The Mending Wall Robert Frost Analysis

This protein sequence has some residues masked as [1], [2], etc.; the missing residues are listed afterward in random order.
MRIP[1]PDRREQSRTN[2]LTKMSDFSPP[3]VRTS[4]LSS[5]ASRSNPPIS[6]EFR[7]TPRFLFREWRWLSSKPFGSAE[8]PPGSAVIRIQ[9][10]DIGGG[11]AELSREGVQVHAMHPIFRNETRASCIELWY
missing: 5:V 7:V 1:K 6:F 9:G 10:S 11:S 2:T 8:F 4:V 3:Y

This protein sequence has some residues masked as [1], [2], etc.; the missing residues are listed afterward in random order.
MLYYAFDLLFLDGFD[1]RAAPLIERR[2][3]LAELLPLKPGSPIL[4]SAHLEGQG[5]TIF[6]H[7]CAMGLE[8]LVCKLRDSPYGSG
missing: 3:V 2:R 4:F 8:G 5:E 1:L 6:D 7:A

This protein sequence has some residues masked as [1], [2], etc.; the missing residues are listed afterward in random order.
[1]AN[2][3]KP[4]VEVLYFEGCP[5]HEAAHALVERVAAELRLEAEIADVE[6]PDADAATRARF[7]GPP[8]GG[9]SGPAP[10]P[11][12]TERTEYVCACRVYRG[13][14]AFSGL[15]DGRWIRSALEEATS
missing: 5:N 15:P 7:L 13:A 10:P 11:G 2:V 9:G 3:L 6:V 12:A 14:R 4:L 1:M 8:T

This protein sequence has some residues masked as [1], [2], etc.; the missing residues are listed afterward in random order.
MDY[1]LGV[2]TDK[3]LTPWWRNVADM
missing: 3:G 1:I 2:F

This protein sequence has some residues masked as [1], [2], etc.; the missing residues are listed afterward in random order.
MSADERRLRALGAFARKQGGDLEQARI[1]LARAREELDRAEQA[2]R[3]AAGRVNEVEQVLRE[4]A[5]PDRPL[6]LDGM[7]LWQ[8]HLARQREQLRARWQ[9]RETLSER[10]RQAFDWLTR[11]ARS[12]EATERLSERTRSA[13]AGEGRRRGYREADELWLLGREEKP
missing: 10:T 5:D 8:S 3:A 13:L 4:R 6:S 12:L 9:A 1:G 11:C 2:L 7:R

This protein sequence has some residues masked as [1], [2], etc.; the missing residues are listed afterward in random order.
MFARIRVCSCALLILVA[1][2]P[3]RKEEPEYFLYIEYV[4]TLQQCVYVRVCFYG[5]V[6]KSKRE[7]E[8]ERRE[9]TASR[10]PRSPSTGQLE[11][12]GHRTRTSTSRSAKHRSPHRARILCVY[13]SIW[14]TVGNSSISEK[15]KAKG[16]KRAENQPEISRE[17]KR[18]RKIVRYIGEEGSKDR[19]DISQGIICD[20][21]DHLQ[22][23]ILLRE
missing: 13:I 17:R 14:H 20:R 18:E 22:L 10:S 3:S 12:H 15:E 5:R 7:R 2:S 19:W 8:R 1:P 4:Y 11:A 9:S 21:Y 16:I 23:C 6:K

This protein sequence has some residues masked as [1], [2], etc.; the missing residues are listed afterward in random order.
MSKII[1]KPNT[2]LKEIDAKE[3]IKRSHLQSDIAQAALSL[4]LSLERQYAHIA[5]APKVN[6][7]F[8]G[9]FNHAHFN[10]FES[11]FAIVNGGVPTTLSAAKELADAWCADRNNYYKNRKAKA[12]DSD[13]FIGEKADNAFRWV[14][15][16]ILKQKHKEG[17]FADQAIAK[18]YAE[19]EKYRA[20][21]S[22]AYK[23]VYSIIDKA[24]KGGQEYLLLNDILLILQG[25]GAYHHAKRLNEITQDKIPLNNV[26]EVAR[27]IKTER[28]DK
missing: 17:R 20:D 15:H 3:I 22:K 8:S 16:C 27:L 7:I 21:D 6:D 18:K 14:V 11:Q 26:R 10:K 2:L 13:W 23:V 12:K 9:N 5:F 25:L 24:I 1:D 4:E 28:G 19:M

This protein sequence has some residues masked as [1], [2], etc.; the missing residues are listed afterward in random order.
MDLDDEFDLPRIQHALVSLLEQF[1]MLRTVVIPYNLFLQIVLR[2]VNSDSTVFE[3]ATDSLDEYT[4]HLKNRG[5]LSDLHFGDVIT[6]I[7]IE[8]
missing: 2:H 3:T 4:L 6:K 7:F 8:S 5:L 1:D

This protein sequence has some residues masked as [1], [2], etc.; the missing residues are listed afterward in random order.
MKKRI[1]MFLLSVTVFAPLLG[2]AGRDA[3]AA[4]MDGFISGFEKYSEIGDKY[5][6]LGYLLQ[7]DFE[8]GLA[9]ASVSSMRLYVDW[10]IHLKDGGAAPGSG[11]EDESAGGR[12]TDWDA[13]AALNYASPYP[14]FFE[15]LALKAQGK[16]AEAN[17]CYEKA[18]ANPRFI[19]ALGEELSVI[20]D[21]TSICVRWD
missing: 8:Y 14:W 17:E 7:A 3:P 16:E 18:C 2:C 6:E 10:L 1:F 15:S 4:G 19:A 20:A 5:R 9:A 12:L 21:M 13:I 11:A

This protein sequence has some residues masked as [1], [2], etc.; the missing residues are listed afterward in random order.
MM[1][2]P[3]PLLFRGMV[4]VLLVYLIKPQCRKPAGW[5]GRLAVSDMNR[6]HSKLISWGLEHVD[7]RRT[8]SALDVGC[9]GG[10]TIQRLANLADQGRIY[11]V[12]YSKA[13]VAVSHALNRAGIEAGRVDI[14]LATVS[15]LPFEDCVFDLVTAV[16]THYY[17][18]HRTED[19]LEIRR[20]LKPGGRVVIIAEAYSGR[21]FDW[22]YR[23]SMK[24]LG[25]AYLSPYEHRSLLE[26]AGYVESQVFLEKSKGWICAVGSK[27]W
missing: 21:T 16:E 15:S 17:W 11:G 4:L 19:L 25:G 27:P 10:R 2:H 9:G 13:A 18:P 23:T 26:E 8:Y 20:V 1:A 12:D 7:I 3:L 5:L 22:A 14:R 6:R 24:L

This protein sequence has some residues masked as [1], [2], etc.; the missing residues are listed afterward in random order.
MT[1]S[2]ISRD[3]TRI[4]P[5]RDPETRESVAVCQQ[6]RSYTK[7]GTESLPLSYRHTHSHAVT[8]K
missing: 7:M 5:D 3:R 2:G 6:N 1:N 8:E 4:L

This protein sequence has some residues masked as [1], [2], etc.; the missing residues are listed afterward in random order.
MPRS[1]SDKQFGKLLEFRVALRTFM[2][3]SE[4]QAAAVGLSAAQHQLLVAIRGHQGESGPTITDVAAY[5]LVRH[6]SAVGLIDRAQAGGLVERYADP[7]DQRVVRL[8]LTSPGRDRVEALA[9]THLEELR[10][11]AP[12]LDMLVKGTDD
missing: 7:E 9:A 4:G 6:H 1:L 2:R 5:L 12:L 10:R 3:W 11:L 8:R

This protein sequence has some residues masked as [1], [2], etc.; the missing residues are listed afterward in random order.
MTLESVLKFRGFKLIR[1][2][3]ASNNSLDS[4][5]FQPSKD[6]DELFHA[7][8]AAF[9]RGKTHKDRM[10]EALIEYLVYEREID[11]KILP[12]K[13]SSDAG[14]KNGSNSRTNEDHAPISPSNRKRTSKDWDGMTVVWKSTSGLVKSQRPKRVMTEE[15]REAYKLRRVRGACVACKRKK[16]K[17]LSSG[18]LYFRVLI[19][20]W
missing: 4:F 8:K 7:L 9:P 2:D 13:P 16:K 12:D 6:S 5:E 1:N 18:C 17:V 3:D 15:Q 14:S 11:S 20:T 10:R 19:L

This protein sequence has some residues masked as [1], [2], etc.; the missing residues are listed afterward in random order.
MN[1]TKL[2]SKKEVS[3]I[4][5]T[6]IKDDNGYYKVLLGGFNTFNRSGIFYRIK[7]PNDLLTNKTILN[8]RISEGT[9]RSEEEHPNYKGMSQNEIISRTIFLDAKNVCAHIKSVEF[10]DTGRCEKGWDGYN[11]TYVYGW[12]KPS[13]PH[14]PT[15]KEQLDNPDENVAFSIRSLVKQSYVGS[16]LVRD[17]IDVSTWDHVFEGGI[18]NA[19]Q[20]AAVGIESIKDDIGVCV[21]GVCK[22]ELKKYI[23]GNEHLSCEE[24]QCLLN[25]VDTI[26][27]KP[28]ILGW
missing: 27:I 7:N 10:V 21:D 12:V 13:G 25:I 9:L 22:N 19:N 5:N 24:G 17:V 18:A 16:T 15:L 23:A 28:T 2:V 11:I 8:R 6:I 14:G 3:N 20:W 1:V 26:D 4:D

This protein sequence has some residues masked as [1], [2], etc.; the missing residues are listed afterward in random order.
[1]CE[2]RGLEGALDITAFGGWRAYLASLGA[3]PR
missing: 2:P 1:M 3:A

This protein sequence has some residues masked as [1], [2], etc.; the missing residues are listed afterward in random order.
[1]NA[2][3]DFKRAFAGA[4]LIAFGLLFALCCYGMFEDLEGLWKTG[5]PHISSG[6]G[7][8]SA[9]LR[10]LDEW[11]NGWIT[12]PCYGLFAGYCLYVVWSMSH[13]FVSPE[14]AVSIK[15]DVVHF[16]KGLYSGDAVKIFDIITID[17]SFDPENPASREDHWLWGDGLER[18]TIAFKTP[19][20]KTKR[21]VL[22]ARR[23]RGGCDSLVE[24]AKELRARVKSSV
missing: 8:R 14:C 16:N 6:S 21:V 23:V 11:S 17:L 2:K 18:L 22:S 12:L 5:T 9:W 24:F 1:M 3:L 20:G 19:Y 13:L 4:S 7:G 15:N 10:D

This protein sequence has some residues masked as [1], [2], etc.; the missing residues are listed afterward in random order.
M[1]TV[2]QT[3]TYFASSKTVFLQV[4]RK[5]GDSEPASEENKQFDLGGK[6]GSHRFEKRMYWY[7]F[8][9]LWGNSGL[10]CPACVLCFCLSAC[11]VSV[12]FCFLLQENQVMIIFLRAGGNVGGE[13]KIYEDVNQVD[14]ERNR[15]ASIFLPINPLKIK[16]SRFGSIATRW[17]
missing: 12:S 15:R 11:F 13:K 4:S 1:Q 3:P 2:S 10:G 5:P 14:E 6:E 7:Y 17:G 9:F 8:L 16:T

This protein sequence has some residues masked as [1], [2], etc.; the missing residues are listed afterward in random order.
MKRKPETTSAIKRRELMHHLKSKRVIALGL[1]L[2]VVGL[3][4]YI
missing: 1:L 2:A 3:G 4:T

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Robert Frost distinguishes himself as an American author through the setting and characters in his poems, along with his major themes. Between his setting and characters, he creates a world within his poetry that explores American values and hardships. Frost’s early poems were written in the early 1900s and shared a focus on the parallel between nature and life. After the rise of the Industrial Revolution, Frost shifts the focus back to the rustic farmland of a fading American lifestyle. “The Mending Wall” was written by Robert Frost in 1913. In this poem, Frost creates a rural, rustic type of lifestyle reminiscent that in New England, which is where many of his poems are set. He pushes the reader toward a life of living off the land, where hunting and farming are commonplace and a means of living. The characters in “The Mending Wall” are products of this way of life. The neighbor is portrayed as simple and stuck in his ways. He’s compared to the wood itself and an outdated way of thinking. The speaker refers to him as savage-like for not entertaining the idea that they don’t even have a reason for a wall. However, the speaker does nothing to get rid of the wall and doesn’t even try to convince the neighbor of his perceived folly. The speaker, despite his questioning of the wall, still goes by to mend it and even sets the date for repairs to begin. As is common with most of his poems, Frost starts this poem with an easy, lilting heir but it quickly becomes more

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